Evolution of regulatory reporting requirements constantly demanding for more and more reports/data

Everyone involved in fund manufacturing has witnessed the expansion of regulatory requirements over the last two decades. Reporting factories used to simply prepare funds’ annual and semi-annual reports, complemented with some regular accounting reporting.

However, in 2001, the UCITS III1 Directive set the basis of fund risk management. The introduction of the long form report in Luxembourg added to the strengthening of fund substance and governance and increased transparency with the regulator. This provided the CSSF with more robust tools to allow supervision. As an illustrative example, in addition to the rising of a dedicated risk management function, Luxembourg funds initiated the disclosure of retrocessions and portfolio turnover ratio.

In 2002, the CSSF Circular 2002/77 on Protection of Investors2 went a step further demanding not only notification to the CSSF of material NAV3 errors or breaches in the investments restrictions and policy, but additionally imposing reimbursement to shareholders impacted. This information is made public through the annual CSSF report in a summary of NAV errors and investment breach notifications received during the year, as well as their impact.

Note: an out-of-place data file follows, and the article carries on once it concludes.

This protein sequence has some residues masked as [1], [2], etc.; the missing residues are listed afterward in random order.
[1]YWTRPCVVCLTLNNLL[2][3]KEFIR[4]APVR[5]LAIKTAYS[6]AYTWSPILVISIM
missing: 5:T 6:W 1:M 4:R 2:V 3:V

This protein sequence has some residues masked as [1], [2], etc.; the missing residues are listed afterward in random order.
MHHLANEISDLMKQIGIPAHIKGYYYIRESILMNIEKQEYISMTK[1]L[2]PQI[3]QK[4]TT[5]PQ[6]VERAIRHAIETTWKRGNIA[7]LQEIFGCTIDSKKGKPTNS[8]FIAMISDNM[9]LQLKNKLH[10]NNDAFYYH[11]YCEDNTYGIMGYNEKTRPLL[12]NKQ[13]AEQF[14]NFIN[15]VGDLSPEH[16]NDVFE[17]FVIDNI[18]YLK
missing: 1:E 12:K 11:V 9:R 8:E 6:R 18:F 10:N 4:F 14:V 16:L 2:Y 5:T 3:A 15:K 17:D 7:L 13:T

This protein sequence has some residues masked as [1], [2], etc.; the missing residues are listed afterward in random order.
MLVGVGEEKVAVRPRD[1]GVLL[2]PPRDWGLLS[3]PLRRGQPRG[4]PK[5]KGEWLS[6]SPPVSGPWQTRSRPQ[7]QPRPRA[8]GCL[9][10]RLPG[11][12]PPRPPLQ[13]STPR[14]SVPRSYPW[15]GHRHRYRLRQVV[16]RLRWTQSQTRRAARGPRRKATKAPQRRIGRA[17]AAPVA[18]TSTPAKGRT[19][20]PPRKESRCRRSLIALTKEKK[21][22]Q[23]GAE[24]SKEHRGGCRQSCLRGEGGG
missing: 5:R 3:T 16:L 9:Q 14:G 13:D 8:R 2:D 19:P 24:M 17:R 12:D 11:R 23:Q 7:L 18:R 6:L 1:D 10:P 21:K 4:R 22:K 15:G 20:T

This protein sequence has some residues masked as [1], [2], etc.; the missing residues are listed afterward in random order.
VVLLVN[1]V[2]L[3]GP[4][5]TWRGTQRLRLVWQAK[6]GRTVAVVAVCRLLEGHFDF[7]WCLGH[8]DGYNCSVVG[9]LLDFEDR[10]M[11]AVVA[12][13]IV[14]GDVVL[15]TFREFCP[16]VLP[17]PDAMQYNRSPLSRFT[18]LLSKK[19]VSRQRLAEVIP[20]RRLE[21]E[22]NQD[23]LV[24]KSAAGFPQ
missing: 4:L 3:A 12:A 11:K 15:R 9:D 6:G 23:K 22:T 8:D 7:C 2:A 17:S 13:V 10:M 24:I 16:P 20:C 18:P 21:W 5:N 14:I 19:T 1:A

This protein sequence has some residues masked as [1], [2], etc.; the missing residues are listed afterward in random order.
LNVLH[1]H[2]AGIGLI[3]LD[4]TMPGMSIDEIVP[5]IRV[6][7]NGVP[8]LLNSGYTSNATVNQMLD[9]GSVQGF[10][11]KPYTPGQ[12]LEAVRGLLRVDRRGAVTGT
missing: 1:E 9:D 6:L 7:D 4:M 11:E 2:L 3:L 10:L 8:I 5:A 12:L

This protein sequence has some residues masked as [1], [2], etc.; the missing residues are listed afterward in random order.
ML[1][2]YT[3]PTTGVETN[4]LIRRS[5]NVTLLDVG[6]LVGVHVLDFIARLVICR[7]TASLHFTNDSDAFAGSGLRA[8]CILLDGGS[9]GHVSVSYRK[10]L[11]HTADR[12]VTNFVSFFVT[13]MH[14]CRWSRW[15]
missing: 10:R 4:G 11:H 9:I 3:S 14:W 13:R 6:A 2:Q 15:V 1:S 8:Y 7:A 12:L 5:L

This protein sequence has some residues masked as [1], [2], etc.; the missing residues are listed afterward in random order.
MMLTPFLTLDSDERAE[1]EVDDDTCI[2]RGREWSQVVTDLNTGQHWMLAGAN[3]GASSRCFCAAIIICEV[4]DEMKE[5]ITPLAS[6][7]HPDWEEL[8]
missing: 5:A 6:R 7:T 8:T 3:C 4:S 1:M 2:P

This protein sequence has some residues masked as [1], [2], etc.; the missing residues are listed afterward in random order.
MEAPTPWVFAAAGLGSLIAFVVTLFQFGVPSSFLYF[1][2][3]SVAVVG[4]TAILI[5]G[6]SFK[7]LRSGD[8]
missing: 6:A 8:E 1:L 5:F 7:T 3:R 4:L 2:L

Since then, an extensive range of supplemental reports have come out - so many in fact, that we could not begin to list them all!

In response and to support international harmonization and use of recent templates, the market has decided to unite their strengths. In 2019, FinDatEx4 was created and is already maintaining key templates used within the sector across the board.

EPT5 and EMT6 are just two of these key templates which have been implemented more recently and are of particular interest as they are not directly communicated to the authorities but, instead, to the distributors, acting as an intermediary with the investors. Distributors may decide to blacklist the manufacturers who do not follow the rules.